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Grandon Rhodes

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Grandon Rhodes
Grandon Rhodes in Earth vs. The Flying Saucers 1956
Born
Grandon Neviers Augustine Rolker

(1904-08-07)August 7, 1904
Jersey City, New Jersey, U.S.
DiedJune 9, 1987(1987-06-09) (aged 82)
Encino, California, U.S.
OccupationActor

Grandon Rhodes (born Grandon Neviers Augustine Rolker; August 7, 1904 – June 9, 1987) was an American actor.

Early years

Rhodes was born on August 7, 1904 in Jersey City, New Jersey.[citation needed]

Career

Early in his career, Rhodes acted in stock theater with troupes in Montreal, Oklahoma City, Omaha, and Hartford, among other places.[1] His film debut came in Follow the Boys (1944).[2]

In addition to numerous film appearances,[3] he was also a regular in two long-running television shows, playing the doctor in Bonanza and the judge in Perry Mason.[4] He also appeared in a recurring role as Beverly Hills banker Chester Vanderlip throughout most of the run of The George Burns and Gracie Allen Show.[citation needed]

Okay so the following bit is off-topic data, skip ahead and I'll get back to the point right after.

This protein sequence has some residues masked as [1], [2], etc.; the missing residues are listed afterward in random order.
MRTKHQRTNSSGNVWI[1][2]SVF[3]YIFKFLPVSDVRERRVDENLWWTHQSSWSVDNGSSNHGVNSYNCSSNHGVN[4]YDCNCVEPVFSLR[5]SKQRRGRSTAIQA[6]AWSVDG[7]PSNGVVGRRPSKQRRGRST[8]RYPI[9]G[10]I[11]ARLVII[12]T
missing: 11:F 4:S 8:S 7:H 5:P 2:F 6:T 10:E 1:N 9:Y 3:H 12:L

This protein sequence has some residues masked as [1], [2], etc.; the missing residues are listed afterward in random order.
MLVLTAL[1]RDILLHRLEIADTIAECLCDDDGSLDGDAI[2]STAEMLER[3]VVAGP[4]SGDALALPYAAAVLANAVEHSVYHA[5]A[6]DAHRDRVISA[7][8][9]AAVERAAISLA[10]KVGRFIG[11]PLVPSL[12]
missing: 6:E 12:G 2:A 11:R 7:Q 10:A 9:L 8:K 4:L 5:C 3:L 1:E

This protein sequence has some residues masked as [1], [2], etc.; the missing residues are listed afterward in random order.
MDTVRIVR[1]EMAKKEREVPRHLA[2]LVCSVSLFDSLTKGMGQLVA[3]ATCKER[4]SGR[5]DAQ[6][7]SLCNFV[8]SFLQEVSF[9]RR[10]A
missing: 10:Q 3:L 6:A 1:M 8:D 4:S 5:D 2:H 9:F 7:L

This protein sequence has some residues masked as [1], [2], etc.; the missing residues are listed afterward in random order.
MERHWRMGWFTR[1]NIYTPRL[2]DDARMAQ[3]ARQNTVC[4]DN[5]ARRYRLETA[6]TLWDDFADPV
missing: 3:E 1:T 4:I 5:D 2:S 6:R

Rhodes acted in repertory theatre in Hartford, Montreal, Oklahoma City, and Omaha. In January 1932, He became the leading man of the Auditorium Permanent Players in Rochester, New York.[5] Rhodes's Broadway credits included A Boy Who Lived Twice (1945), The Deep Mrs. Sykes (1945), Flight to the West (1940), Abe Lincoln in Illinois (1938), Ceiling Zero (1935), Lost Horizons (1934), and Antony and Cleopatra (1924).[6]

Personal life and death

Rhodes was married first to Eveta Bryant and later to actress Ruth Lee.[citation needed] He died on June 9, 1987 in Encino, California.[4]

Selected filmography

References

  1. ^ "Grandon Rhodes Succeeds Walter Bonn as Auditorium Leading Man". Democrat and Chronicle. New York, Rochester. January 21, 1932. p. 11. Retrieved June 6, 2018 – via Newspapers.com. open access
  2. ^ "Grandon Rhodes". Daily Record. New Jersey, Morristown. Associated Press. June 23, 1987. p. 7. Retrieved June 6, 2018 – via Newspapers.com. open access
  3. ^ "Grandon Rhodes; Character Actor". The Daily Register. Ohio, Dover. Associated Press. June 23, 1987. p. 7.
  4. ^ a b "Veteran Actor Grandon Rhodes Dies". Los Angeles Times. 1987-06-20. Retrieved 4 May 2014.
  5. ^ "Grandon Rhodes Succeeds Walter Bonn as Auditorium Leading Man". Democrat and Chronicle. New York, Rochester. January 21, 1932. p. 11. Retrieved September 13, 2020 – via Newspapers.com.
  6. ^ "Grandon Rhodes". Internet Broadway Database. The Broadway League. Archived from the original on September 13, 2020. Retrieved September 13, 2020.
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Grandon Rhodes
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